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Japan to release more than one million tonnes of radioactive water into ocean
13 April 2021, 08:41 | Updated: 14 April 2021, 05:09
Japan has approved the release of more than one million tonnes of radioactive wastewater from the destroyed Fukushima nuclear plant into the Pacific Ocean.
Although the water will be treated and diluted to ensure its radiation levels are below those set for drinking water, the move has been fiercely opposed by local residents, fishing unions and international neighbours China and South Korea.
Beijing branded the decision "extremely irresponsible" and, along with Seoul, is asking for further consultation on the matter.
Leaders in nearby Taiwan have also expressed concern.
Meanwhile, the Japanese Government confirmed the work to release the radioactive wastewater will commence in two years.
Approval for the controversial method comes after years of debates, delays and protests over safety concerns.
However, Tokyo decided to endorse the move as it was the "most realistic" option.
Following a meeting of Cabinet ministers, Prime Minister Yoshihide Suga said disposing of the water is "unavoidable" for the decommissioning of the Fukushima plant, which is expected to take decades.
The nuclear station was damaged during a massive earthquake and tsunami in 2011.
Water used to cool the plant's reactors became contaminated and began leaking after the natural disaster. It has since been stored in tanks at Fukushima.
The station's operator, Tokyo Electric Power Co (TEPCO), says its storage capacity will be full late next year.
Government officials and TEPCO said most selected radionuclides in the water can be reduced to levels allowed for the release.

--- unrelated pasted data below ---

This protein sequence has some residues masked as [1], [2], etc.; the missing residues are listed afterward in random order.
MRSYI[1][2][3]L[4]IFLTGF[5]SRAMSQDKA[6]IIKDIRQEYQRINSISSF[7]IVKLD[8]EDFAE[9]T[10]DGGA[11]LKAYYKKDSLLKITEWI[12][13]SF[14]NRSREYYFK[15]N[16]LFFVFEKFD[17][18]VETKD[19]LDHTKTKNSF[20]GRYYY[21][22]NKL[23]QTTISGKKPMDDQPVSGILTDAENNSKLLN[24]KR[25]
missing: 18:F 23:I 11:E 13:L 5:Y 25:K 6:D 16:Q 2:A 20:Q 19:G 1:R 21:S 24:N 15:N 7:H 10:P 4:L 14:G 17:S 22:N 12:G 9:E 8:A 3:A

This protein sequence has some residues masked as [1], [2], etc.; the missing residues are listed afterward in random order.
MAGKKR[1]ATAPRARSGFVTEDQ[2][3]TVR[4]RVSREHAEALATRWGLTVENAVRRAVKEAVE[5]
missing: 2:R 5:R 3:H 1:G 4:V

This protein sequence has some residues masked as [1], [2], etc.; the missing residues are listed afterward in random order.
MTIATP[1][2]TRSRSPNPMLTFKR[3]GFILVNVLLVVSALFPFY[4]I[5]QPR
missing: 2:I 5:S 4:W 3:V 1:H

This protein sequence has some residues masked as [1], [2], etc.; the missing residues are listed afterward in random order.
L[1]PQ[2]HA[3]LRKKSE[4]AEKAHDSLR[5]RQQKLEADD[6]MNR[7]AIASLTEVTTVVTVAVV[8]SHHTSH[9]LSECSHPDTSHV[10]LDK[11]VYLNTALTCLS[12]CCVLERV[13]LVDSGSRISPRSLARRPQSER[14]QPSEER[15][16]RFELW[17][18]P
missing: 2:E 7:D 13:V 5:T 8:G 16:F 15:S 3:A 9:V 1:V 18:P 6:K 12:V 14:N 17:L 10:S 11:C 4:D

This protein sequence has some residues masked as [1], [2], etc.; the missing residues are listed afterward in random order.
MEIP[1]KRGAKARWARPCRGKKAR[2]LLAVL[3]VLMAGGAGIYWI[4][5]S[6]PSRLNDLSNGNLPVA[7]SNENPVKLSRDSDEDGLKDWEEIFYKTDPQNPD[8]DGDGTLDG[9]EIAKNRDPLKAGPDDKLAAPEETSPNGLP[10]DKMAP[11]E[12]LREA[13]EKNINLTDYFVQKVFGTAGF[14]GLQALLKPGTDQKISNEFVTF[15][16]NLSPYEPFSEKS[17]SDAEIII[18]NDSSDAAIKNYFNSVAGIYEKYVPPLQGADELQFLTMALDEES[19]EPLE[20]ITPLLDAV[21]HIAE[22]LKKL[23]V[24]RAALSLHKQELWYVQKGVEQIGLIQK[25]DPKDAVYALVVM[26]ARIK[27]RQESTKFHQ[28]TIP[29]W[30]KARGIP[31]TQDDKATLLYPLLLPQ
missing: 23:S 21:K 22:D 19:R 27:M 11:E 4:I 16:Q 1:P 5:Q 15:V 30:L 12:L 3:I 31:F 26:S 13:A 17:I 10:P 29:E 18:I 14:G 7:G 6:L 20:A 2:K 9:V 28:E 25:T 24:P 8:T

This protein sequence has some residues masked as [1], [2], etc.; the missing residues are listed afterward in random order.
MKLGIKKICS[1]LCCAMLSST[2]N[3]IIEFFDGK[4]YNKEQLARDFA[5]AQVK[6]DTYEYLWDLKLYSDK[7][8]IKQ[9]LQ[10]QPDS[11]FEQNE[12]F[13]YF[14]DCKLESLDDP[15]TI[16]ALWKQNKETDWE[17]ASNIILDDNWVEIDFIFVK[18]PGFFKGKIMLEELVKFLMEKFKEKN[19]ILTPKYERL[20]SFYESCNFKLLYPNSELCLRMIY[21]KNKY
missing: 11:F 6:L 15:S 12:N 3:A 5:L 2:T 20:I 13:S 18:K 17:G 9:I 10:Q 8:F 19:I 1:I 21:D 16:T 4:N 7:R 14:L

However, they added that tritium, which is not harmful in small amounts, cannot be removed.
The government has said it will do what it can to support local fisheries and TEPCO will compensate for any damages that occur during its operation.
Some scientists say the long-term impact on marine life from low-dose exposure to such large volumes of wastewater is unknown.
Under the basic plan adopted by ministers, TEPCO will start releasing the water in about two years after building a facility under the regulatory authority's safety requirements.
It said the disposal of the water cannot be postponed further and is necessary to improve the environment surrounding the plant so residents can live there safely.
In the decade since the tsunami disaster, water meant to cool the nuclear material has constantly escaped from the damaged primary containment vessels into the basements of the reactor buildings.
To make up for the loss, more water has been pumped into the reactors to continue to cool the melted fuel.